Why are the San Diego Chargers bothering to even show up for the Super Bowl?
The Chargers are a 19-point underdog against the San Francisco 49ers on Sunday. That’s the largest point spread in Super Bowl history. In fact, it’s the largest point spread in any NFL game this season. And there have been 234 of them, if you’re counting.
But Bill Arnsparger knows why the Chargers are going to show up - strange things can happen once the ball is kicked off. He knows that better than anyone in this game.
Arnsparger is the only man ever to see the Super Bowl from both sides of this pointspread mountain. Not only is he an assistant coach for these underdog Chargers, he was an assistant for the favored Baltimore Colts in Super Bowl III.
Arnsparger was a defensive coach on Don Shula’s staff when the mighty Colts rolled into that Super Bowl as an 18-point favorite over the AFL champion New York Jets. Until this year’s game, that was the largest point spread in Super Bowl history.
“Why’d you have to remind me of that?” mused Arnsparger.
Well, the Jets bothered to show up and bothered to win, shocking the Colts, 16-7.
The AFL champion had been blown out in the first two Super Bowls by the Green Bay Packers, and the Jets did not appear to be any match for a Baltimore team that blitzed through the NFL season at 13-1 and blasted Cleveland in the title game, 34-0. But the Jets never trailed on their way to the greatest upset in NFL history.
“We were expected to win because the people before us had won,” Arnsparger said. “The Jets were the up-and-comers. They up and came. We didn’t play well. They did. Excellent, in fact.”
But that wasn’t the most pressure-packed Super Bowl that ever involved Arnsparger. He’s coached in five of them - and arguably no team in Super Bowl history faced more pressure than the 1972 Miami Dolphins, for whom Arnsparger served as defensive coordinator.
The Dolphins were attempting to become the first (and only) team in NFL history to survive a season unbeaten. They brought a 16-0 record into that Super Bowl against the Washington Redskins.
“There was a lot of pressure on that team,” Arnsparger said. “If we don’t win, we haven’t accomplished anything. So we had to win that game. If we end up 16-1, we haven’t done anything. We’re just another team. So there was some motivation there. It was a must. I remember the feeling. We had to do it. That’s the only way we were going to set ourselves apart, going undefeated.”
The Dolphins prevailed, 14-7, to build their own little shelf in history. Arnsparger and the Dolphins built another shelf in 1973 when they became one of only five franchises to win back-toback Super Bowls.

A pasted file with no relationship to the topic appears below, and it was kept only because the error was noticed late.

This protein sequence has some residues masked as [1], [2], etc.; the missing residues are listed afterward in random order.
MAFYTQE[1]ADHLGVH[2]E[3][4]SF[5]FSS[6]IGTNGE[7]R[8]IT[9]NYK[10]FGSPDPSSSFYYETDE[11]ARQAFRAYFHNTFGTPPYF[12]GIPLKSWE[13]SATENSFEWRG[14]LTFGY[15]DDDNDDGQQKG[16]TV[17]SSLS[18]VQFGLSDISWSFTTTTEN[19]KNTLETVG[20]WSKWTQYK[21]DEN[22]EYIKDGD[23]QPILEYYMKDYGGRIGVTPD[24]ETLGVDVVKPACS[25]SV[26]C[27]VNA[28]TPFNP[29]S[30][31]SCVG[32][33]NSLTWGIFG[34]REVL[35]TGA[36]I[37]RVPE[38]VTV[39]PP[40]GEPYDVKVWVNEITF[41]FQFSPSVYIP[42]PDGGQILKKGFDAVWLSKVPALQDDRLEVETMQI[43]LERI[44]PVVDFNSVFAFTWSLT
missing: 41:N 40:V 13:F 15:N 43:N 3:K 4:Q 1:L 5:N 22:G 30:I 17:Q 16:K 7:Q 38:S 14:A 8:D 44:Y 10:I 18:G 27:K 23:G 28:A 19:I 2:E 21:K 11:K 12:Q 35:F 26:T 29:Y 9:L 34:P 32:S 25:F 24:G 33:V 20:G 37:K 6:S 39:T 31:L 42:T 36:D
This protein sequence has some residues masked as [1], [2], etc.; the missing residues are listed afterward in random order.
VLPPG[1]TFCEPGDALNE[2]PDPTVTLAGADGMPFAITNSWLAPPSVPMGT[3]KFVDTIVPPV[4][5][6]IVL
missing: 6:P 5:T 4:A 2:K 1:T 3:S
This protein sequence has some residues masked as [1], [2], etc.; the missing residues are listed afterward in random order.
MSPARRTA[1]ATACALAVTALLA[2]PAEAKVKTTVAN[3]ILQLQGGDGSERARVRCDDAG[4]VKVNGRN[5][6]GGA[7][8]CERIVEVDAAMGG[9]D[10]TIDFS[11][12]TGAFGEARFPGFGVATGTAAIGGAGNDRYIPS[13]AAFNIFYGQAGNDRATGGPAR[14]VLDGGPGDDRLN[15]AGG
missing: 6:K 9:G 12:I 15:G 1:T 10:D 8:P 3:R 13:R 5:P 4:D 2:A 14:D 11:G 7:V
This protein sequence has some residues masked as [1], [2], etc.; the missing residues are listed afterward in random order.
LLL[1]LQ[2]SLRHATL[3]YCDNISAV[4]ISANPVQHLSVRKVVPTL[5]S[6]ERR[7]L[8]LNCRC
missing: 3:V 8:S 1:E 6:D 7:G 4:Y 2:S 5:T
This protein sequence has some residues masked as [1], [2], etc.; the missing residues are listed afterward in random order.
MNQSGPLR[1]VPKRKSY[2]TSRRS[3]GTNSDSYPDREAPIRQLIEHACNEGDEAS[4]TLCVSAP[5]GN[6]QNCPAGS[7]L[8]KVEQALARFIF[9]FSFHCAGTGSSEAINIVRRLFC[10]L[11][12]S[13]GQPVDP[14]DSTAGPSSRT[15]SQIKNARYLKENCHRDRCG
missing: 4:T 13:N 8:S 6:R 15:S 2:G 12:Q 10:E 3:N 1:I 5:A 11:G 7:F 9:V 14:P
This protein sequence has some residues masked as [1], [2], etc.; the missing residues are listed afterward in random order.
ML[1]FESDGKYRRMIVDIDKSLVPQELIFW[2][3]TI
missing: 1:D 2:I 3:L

Arnsparger also was involved in losing Super Bowl efforts with the Dolphins in 1971 and ‘82. He left the NFL to become head coach at LSU in 1984 and later became the athletic director at Florida. But he returned in 1992 as defensive coordinator of the Chargers.
Now Arnsparger, 68, probably faces the toughest challenge of anyone in this Super Bowl. He must devise a plan to slow down the NFL’s best offense. To do that, he must devise a plan to slow down the NFL’s best quarterback.
Steve Young set an NFL record for passing efficiency this season with a 112.8 rating. He completed 70.3 percent of his passes for 3,969 yards and 35 touchdowns. He won his fourth consecutive NFL passing championship and was selected to his third consecutive Pro Bowl.
But it’s not like Arnsparger has never faced greatness at quarterback in the Super Bowl. Let’s see, there was Joe Namath in Super Bowl III, Roger Staubach in Super Bowl VI, Fran Tarkenton in Super Bowl VIII. … All are Hall of Famers. Steve Young isn’t. At least not yet.
Namath was the only member of those Canton triplets to pass for 200 yards against an Arnsparger defense in the Super Bowl, and Staubach the only one to throw a touchdown pass. Arnsparger came up with schemes for Namath, Staubach and Tarkenton, and he’ll come up with one for Young.
And yes, Arnsparger is looking forward to this Super Bowl, regardless of the point spread.
“It’s the competition on Sunday that you enjoy,” Arnsparger said. “That’s why I got back in it. I knew what it was like. I enjoyed it. I wanted to be part of it again. I look forward to this game. I look forward to all of them.”
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